Sorghum Research Paper

Sorghum Research Paper-64
One-third (35–40%) of the overall yield improvement could be attributed to the G component and two-thirds to interaction between the M factor by the environment (E) component (Duvick, 1999; Unger and Baumhardt, 1999; Assefa and Staggenborg, 2010). Similar yield gains were also documented by Miller and Kebede (1984). (2008) documented a slower rate of yield improvement in sorghum relative to maize (Zea mays L.). Yield and yield components of grain sorghum as influenced by row width and stand density. Overall, sorghum yield improvement seemed to be primarily achieved by gains under environmental stress and low yielding environments rather than by modifications or improvements on maximum yield potential (Assefa and Staggenborg, 2010). doi: 10.2134/agronj1973.00021962006500050009x Cross Ref Full Text | Google Scholar Stickler, F.

Moench) improvement has been related to targeted modifications in genotype (G component) and management practices (M component), such as (a) fertilization rates, (b) irrigation, and (c) tillage practices (Eghball and Power, 1995; Duvick, 1999; Assefa and Staggenborg, 2010).

A long-term study conducted in Texas (1939–1997) documented yield improvements were mainly related to the introduction of new sorghum hybrids, water conditions at planting, better weed (herbicide) control and conservation practices such as zero tillage (Unger and Baumhardt, 1999). doi: 10.2134/agronj1965.00021962005700060015x Cross Ref Full Text | Google Scholar Stone, L.

The E factor (e.g., water and temperature) exerts a large influence; thus, endpoint sorghum productivity may be considered the outcome of a complex G × E × M interaction. Utilization of previously accumulated and concurrently absorbed nitrogen during reproductive growth in maize.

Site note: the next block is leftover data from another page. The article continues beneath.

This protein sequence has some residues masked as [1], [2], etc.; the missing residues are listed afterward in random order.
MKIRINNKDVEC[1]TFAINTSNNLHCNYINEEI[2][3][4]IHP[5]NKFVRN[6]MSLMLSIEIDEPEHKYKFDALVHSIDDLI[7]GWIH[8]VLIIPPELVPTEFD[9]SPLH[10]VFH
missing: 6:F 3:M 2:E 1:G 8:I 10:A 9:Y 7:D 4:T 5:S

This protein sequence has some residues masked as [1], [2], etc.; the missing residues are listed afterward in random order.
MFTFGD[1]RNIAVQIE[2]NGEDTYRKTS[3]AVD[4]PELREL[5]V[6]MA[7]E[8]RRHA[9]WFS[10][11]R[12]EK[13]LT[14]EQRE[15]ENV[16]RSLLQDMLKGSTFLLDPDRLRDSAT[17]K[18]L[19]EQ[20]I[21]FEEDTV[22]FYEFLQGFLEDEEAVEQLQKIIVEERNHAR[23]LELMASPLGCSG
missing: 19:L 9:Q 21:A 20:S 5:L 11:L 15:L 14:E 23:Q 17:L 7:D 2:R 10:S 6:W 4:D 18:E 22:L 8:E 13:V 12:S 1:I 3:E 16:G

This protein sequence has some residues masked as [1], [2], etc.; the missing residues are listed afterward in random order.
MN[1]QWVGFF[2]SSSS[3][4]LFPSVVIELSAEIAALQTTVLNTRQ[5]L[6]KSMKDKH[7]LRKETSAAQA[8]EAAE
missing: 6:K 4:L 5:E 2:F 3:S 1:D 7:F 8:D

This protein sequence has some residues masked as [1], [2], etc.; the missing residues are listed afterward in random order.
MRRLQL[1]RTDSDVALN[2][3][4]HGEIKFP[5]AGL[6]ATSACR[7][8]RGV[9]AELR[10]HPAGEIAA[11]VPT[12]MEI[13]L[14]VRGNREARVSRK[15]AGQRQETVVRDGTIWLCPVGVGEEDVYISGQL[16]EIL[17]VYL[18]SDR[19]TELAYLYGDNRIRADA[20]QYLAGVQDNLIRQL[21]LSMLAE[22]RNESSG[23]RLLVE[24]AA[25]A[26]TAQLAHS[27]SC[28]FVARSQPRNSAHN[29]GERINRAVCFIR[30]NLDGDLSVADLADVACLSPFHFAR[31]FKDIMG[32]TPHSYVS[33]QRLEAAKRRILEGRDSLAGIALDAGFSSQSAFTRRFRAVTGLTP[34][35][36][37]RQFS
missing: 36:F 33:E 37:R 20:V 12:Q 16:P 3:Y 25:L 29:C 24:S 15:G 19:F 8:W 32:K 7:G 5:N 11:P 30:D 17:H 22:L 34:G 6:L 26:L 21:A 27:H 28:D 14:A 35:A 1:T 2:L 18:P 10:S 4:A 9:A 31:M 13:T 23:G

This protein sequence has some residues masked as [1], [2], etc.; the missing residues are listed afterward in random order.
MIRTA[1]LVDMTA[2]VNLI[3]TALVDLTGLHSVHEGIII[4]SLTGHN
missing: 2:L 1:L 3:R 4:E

From a plant nutrition perspective, nitrogen (N) is the main nutrient influencing plant growth, aboveground biomass, and yield (Roy and Wright, 1973; Kamoshita et al., 1998; Borrell and Hammer, 2000; Wortmann et al., 2007; van Oosterom et al., 2010; Kaizzi et al., 2012; Mahama et al., 2014).

The main objective of this original research paper is to document and understand sorghum NUE and physiological mechanisms related to grain N dynamics.

The study of different grain N sources, herein defined as the reproductive-stage shoot N remobilization (Remobilized N), reproductive-stage whole-plant N content (Reproductive N), and vegetative-stage whole-plant N content (Vegetative N), was pursued with the goal of synthesizing scientific literature for sorghum [Sorghum bicolor (L.) Moench] crop. For modern sorghum hybrids, N application improved yields via modification of aboveground biomass, seed number, and grain HI (Mahama et al., 2014). Improvement of NUE (yield to available N ratio) can be understood via dissecting NUE into two components: N recovery efficiency (NRE, plant N uptake to soil N supply) and (NIE, yield to plant N uptake ratio) (Ciampitti and Vyn, 2012). Sorghum, one of the world's top five cereal crops is an important food and nutrition source as climate changes.Sorghum is one of the single most efficient crops in water use and solar energy conversion.For more details, read the article in Hudson Alpha Institute for Biotechnology website or download the open access paper in BMC Genomics.Unraveling the complexity underpinning nitrogen (N) use efficiency (NUE) can be physiologically approached via examining grain N sources and N internal efficiency (NIE) (yield to plant N content ratio). The research paper published in BMC Genomics notes that changes in sugar transport mechanisms could reveal the genetic pathways that lead to sugar remaining in the stalk of sweet sorghum, rather than moving to the seed.In the world's changing climate, important food crops are key to securing nutrition. Understanding the mechanisms that help this plant store sugar in its stalk will help develop more productive varieties.For the main stem, leaf area increases until full expansion of the flag leaf occurs; a waxy bloom often covered leaf sheath and stem organs. Changes in area, yield gains, and yield stability of sorghum in major sorghum-producing countries, 1970 to 2009. Grains are developed in the head organ (in the uppermost section of the plant) after flowering time.


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